The New York Times published an article on December 25 that exposes a harsh reality about U.S. foreign policy to mainstream Americans. The article, entitled “Bahrain, a Brutal Ally,” focuses on one of the principal dark sides of U.S. foreign policy: the U.S. national-security state’s ardent support of brutal dictatorships, this one being Bahrain.
Why is the U.S. government supporting the brutal dictatorship in Bahrain while opposing, say, the brutal dictatorship in Syria?
The answer is very simple. The dictatorship in Bahrain, where the U.S. military has one of its largest naval bases, is pro-U.S. The dictatorship in Syria is independent of the U.S. government at best and anti-U.S. at worst.
Among the worst consequences of having engrafted the national-security state onto our constitutional order has been the blind faith that Americans have placed in it. That blind faith has caused all too many Americans to delude themselves about the real nature of U.S. foreign policy.
Most Americans view the national-security state (e.g., the military and the CIA) as a “force for good” around the world. Yet, how can any regime that supports and partners with brutal dictatorships be a “force for good” in the world? Brutal dictatorships are a bad thing. In fact, one might easily argue that they are evil. It goes without saying that supporting things that are bad or evil is not good.
What brutal dictatorships has the U.S. national-security state supported since its establishment in 1947? The list is a long one.
There is Iran, where the national-security state destroyed Iran’ s experiment with democracy in 1953, which is the root cause of the difficult relations between the United States and Iran today. That was when the CIA ousted the democratically elected prime minister and installed the brutal dictator known as the shah of Iran. The CIA then helped train the shah’s domestic police, military, and intelligence forces in the art of maintaining brutal control over the citizenry through torture, indefinite detention, and other tyrannical measures.
There is Guatemala, where the national-security state ousted the democratically elected president of the country and installed a series of brutal pro-U.S. military dictators.
There is Cuba, where the U.S. government supported the brutal dictator, Fulgencio Batista, who preceded Fidel Castro in power.
There is Nicaragua, where the U.S. government supported the brutal Somoza regime.
There is Argentina, where the U.S. government supported the brutal military dictatorship that subjected the Argentine people to a dark decade of torture, indefinite detention, disappearances, and murder.
There is Chile, where the U.S. government supported the ouster of the democratically elected president and the installation of a brutal military dictatorship headed by Augusto Pinochet, which proceeded to murder, torture, detain, and disappear thousands of Chileans and two young American journalists.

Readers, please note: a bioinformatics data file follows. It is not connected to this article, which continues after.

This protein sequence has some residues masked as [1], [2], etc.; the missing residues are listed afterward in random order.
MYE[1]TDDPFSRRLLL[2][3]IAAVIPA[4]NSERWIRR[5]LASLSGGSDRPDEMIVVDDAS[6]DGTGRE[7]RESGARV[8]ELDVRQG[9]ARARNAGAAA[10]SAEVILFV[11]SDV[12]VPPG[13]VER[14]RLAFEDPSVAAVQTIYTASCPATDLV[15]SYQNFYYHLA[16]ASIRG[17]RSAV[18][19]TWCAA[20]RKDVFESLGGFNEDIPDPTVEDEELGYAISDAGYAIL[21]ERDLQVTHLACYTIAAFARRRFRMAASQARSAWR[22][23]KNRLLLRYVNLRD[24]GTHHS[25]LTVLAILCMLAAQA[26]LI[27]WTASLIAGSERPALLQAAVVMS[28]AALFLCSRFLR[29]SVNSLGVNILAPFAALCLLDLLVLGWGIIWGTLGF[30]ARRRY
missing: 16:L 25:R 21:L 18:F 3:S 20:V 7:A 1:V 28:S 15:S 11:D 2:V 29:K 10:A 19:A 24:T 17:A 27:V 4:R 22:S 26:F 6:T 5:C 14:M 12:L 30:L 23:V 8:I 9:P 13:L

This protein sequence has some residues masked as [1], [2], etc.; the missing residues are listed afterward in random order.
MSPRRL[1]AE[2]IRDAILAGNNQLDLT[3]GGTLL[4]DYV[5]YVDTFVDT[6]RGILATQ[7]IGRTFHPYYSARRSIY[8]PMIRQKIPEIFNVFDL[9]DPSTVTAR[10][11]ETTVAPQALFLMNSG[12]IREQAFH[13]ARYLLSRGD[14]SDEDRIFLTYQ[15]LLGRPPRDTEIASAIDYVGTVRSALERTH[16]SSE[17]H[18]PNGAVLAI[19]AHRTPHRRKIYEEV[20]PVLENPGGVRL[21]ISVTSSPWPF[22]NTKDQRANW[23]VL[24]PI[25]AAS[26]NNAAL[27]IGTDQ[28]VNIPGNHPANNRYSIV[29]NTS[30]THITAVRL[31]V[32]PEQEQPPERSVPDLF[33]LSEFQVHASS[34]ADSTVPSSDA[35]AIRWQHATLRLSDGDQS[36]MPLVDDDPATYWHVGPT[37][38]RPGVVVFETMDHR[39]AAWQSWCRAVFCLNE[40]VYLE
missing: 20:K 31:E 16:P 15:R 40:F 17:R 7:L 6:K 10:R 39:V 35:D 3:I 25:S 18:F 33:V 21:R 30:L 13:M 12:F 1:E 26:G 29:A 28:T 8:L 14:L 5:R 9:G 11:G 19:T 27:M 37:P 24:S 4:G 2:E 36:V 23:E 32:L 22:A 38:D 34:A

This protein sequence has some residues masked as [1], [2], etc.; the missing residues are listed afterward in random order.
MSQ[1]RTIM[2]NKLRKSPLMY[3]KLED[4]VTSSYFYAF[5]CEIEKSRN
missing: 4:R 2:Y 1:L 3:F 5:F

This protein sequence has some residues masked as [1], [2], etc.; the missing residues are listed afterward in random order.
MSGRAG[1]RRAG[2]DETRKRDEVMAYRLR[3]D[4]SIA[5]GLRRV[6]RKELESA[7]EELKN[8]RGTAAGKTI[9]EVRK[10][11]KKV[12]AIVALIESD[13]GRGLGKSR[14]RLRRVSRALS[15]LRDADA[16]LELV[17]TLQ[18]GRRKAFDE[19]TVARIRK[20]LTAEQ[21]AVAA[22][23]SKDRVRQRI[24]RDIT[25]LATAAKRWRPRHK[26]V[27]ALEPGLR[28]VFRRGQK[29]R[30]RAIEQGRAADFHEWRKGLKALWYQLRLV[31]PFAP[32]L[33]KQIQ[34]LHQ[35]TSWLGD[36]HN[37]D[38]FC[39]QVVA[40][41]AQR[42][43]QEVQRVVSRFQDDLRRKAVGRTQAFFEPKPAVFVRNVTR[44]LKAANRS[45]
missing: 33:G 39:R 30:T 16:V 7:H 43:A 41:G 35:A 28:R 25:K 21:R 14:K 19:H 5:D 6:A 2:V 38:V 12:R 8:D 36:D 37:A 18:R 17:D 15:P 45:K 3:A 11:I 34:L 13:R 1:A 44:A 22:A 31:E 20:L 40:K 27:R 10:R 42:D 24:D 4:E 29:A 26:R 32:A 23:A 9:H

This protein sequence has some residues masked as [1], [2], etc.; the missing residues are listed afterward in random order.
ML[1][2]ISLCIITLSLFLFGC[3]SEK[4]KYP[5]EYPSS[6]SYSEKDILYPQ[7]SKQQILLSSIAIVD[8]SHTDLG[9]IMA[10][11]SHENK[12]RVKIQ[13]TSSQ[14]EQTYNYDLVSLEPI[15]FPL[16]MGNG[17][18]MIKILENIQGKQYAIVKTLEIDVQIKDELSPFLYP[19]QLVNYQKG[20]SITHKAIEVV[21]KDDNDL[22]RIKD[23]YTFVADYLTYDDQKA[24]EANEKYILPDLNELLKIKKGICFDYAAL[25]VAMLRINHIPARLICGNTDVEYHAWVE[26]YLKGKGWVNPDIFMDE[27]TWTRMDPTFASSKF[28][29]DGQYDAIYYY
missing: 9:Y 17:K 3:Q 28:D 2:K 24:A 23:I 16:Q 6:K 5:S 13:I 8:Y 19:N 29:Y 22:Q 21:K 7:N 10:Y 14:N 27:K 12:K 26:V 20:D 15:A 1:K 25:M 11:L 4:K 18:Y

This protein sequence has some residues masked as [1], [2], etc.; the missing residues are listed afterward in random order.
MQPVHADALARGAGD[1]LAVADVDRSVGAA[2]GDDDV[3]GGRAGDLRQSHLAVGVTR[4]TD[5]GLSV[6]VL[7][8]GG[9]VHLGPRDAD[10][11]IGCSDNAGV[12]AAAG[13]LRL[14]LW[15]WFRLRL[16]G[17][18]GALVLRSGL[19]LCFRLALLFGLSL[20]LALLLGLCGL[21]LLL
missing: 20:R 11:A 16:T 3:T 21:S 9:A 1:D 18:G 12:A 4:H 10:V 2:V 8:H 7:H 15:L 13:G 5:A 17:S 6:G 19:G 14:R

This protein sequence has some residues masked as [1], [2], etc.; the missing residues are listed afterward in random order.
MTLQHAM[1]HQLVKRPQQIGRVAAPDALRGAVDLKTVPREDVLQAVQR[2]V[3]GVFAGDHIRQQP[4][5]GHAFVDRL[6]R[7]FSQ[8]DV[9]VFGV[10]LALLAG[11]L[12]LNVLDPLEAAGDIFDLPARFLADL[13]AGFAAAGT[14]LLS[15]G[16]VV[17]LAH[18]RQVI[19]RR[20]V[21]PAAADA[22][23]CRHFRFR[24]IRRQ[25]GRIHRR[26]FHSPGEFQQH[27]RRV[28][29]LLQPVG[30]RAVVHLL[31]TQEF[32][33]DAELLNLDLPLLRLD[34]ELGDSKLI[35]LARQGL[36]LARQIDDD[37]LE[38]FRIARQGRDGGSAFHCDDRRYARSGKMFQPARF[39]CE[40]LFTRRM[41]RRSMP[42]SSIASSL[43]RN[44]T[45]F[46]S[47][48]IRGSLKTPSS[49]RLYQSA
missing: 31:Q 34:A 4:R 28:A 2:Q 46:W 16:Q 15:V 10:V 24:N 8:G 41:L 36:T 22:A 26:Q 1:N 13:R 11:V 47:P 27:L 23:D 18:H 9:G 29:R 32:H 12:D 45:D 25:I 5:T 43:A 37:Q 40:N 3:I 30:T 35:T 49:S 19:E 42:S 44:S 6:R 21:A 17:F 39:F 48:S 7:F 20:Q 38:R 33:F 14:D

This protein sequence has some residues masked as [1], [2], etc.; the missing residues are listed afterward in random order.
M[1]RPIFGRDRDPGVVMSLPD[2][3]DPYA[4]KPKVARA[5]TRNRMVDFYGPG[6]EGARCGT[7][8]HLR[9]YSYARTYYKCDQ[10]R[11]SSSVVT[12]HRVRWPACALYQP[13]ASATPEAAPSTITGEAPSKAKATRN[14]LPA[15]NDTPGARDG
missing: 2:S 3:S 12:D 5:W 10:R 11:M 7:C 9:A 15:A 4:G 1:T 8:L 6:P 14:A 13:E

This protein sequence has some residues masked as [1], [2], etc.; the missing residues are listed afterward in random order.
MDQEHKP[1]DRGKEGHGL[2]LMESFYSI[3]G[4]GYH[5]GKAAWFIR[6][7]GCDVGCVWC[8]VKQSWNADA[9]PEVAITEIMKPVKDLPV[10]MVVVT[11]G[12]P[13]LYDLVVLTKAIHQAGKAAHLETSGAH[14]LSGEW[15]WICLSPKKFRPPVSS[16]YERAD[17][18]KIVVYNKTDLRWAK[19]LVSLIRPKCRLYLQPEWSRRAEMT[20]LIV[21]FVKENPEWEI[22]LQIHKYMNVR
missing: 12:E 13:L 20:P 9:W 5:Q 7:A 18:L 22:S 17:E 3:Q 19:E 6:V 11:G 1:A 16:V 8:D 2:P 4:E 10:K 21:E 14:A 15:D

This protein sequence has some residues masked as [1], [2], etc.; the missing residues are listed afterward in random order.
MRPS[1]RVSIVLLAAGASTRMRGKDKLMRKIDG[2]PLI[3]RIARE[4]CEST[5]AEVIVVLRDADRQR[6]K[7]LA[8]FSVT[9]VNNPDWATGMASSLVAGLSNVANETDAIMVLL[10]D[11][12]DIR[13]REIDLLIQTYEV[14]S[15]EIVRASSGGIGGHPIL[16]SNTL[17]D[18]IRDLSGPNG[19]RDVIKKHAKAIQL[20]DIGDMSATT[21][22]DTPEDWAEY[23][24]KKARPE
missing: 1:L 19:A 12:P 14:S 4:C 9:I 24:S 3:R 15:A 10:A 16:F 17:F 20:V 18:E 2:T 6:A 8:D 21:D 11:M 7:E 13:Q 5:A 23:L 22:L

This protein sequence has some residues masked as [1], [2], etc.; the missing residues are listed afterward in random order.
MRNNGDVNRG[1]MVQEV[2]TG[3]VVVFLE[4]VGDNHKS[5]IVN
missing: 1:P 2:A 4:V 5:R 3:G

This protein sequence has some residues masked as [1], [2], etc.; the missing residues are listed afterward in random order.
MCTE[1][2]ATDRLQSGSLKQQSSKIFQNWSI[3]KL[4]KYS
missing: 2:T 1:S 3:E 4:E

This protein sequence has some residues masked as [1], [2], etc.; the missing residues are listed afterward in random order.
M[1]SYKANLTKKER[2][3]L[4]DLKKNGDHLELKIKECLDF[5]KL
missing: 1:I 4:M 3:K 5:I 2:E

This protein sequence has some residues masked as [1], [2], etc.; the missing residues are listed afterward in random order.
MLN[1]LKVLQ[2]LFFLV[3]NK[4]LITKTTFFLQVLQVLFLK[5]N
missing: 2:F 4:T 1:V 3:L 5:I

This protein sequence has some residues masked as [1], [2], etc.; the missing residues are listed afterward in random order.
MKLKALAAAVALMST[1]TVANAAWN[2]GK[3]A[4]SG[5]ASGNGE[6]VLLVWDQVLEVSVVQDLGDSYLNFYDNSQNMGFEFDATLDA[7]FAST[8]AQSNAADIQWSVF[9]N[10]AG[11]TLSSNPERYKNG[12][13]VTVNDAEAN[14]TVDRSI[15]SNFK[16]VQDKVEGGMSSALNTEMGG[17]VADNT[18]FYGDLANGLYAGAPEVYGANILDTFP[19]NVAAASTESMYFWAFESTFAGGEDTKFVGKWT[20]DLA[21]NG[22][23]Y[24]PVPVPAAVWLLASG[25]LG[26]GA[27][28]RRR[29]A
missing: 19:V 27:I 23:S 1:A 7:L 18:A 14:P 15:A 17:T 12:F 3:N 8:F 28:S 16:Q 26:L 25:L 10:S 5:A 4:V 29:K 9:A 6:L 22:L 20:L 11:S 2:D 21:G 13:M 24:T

There is Egypt, where the U.S. government supported the brutal military dictatorship of Hosni Mubarak.
There is Pakistan, where the U.S. government supported the brutal military dictatorship of Pervez Musharraf.
There is Iraq, where the U.S. government supported the brutal dictatorship of Saddam Hussein.
There is Libya, where the U.S. government partnered with the brutal Qaddafi dictatorship to torture people on its behalf.
Indeed, there is Syria — yes, Syria — where the U.S. government employed the brutal Assad dictatorship that it is now opposing to torture Canadian citizen Maher Arar on its behalf.
The list goes on and on, in Latin America, the Middle East, Asia, and Africa. And it’s not just an aberration. Support of brutal dictatorships has long been an integral part of the U.S. national-security state. In fact, the national-security state actually trained many of the Latin American torturers in the art of torture at its infamous School of the Americas, which even had its own written torture manuals.
Meanwhile, when the question is asked, “Why do people hate us?” many mainstream Americans continue to automatically mold their minds to the official line of the U.S. national-security state: “They hate us for our freedom and values.” They simply block out of their minds the possibility that people who have suffered horribly under brutal dictatorships, including arbitrary arrest, torture, indefinite detention, murder, disappearances, censorship, and other such things, might hate the United States for having supported and even enabled their tyranny. Such Americans just keep repeating to themselves that the military and the CIA are over there defending “our rights and our freedoms” and “spreading democracy.”
It’s just one of the horrible things that the national-security state has done to the minds of the American people.